Start with “Why”: why practice selectors?
I think it’s important to understand why we need selectors in the first place. The answer is simple - to select specific elements in the DOM so we can style them the way we want.
I think that building good semantic HTML is the first step to writing good CSS, and that knowing how I’ll end up selecting elements will impact how I structure the HTML itself.
CSS Diner Writeup
Like any other writeup, be warned - spoilers ahead! If you want to try it out yourself, go to CSS Diner before reading this.
Just the name of the element (e.g. “Input”).
With a space between the parent and descendant,
This was very interesting to me: every
. (and later on:
operator withing a selector is a logical AND. For example,
level 7’s solution is:
Translates to, in logical notation:
$$ orange\space\land\space.small $$
And after the \(\land\) operator, we get the \(\lor\) (Logical OR) operator
* matches any element.
Adjacent sibling - with a
+. This was the first new thing I learned so
This selects all B elements that directly follow A. Elements that follow one another are called siblings. They’re on the same level, or depth.
plate + apple
I didn’t understand why we need this, so I asked ChatGPT for some use cases, and got some interesting answers. One that Aviv suggested was a gradient effect on hover. Some that ChatGPT suggested:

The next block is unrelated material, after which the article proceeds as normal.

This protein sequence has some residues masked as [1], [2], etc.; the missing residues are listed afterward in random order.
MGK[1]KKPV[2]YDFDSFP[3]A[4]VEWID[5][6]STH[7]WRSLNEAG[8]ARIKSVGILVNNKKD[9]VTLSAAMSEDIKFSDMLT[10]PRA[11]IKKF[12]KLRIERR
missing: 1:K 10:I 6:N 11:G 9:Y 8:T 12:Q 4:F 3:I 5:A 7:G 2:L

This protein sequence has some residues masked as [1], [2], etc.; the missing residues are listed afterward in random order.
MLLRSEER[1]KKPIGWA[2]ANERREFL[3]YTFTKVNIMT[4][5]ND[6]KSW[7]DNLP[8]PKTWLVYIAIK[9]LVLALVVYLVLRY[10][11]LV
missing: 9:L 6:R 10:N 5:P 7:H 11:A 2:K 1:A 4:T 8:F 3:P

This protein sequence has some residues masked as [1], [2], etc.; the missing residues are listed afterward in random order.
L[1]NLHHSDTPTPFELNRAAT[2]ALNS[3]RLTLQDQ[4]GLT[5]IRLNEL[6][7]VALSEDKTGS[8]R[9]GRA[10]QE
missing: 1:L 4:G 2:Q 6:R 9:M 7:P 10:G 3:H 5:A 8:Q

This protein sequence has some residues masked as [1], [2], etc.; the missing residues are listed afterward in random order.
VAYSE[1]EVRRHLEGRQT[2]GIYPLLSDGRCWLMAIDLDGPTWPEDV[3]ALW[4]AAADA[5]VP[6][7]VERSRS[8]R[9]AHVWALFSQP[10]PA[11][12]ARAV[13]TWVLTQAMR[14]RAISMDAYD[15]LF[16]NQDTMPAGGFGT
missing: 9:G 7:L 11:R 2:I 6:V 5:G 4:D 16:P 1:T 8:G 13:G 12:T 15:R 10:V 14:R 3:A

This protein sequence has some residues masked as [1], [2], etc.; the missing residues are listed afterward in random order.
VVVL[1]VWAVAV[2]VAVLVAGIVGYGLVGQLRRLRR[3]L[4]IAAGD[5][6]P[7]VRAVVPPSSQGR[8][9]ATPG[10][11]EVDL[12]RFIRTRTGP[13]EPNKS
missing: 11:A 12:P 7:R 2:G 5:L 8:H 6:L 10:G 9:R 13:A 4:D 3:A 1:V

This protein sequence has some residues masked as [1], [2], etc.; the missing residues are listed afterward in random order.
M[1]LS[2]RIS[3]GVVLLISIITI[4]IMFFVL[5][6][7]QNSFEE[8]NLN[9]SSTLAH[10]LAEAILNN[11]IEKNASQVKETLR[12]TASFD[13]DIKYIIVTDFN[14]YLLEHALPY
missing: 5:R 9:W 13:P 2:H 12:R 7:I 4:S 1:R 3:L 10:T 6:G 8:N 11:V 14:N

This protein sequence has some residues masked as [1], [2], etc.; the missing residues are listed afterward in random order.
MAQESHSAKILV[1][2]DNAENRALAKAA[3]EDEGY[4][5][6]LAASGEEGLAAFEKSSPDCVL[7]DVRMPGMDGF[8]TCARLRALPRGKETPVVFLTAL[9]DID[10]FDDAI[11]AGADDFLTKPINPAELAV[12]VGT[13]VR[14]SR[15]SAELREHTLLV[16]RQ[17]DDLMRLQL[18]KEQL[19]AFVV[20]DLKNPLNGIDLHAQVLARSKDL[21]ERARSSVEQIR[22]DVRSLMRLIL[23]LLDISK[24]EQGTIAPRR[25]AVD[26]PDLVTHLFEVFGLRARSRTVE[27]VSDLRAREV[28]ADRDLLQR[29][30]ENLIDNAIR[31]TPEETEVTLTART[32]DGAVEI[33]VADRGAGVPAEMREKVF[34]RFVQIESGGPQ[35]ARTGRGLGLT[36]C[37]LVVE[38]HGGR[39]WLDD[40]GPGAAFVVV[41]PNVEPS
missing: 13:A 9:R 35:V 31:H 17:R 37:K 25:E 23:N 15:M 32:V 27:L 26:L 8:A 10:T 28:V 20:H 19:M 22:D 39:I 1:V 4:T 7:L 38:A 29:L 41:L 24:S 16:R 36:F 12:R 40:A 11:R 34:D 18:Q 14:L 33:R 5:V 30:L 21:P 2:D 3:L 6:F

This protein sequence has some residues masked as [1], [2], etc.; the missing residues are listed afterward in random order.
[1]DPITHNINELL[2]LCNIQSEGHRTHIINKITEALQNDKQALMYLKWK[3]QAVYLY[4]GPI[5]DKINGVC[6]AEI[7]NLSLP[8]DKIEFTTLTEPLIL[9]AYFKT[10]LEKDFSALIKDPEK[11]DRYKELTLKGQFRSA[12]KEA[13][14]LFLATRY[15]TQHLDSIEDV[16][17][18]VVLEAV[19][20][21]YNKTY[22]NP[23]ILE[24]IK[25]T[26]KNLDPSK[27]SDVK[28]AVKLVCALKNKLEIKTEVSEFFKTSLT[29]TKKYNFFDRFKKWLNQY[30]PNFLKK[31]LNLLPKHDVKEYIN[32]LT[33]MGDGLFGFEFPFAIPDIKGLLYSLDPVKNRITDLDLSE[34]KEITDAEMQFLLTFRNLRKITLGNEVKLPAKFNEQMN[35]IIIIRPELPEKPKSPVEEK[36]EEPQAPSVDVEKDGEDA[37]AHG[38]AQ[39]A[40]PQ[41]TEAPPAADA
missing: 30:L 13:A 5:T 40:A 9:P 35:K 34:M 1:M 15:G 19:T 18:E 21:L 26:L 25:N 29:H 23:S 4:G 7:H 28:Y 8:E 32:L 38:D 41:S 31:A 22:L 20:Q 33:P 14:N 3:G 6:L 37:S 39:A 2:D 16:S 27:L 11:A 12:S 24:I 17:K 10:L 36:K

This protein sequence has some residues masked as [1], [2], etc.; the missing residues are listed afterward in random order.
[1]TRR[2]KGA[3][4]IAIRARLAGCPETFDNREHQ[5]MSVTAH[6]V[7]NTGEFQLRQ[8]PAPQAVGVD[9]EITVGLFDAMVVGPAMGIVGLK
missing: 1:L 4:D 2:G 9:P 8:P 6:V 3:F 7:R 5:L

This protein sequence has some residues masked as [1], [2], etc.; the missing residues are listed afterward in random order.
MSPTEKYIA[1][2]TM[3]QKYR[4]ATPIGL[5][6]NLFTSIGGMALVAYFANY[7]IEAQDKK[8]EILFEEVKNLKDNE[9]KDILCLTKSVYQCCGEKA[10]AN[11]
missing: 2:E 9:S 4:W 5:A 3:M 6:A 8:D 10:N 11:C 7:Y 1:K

- Apply a different style to the first item in a list
- Create a custom-styled checkbox
- Highlight the current item in a navigation menu
- Style an input field based on user interaction
- Apply specific styles to adjacent table cells
This is a great example, IMO, of using LLMs as a learning partner. 🤖
Then we learned about the general sibling selector:
bento ~ pickle
A > B. The difference from
A B is that
> only selects direct
plate > apple
First child pseudo-selector:
:first-child. I’m not super sharp on what are
pseudo-selectors, so I read about it.
plate > orange:first-child
Only child pseudo-selector:
plate > *:only-child. You can also solve it with
plate :only-child, and we weren’t sure which one is better.
Finally, last-child pseudo-selector:
Nice tip from the diner:
Pro Tip → In cases where there is only one element, that element counts as the first-child, only-child and last-child!
Nth child pseudo-selector:
:nth-child(). This one is a bit more complicated,
since it takes a parameter.
Nth last child pseudo-selector:
:nth-last-child(). This one is the same as
:nth-child(), but counts from the end.
Something we both failed to understand is why
work in this case, but
The reason is that the children selectors are type-agnostic.
Something cool about
nth is that you can use interesting “formulas” to select
elements. For example,
even and \( A \times n + B \) :
More pseudo-selectors for more edge cases:
 syntax is used for attribute selectors. For example,
will select all elements with
type="radio". Seems like class and ID selectors
are just a special case of attribute selectors. For example,
#fancy can be
Attribute starts with! That’s new to me as well! 🆕
Yay! We finished the diner! 🎉 Seems like we rock at CSS.
Never stop learning! Even though I know CSS, I still learned a few new things:
- Adjacent sibling selector
- General sibling selector
- Thinking about CSS selectors in terms of logical AND and OR
Also, thanks Aviv! It was fun. 🍱🥢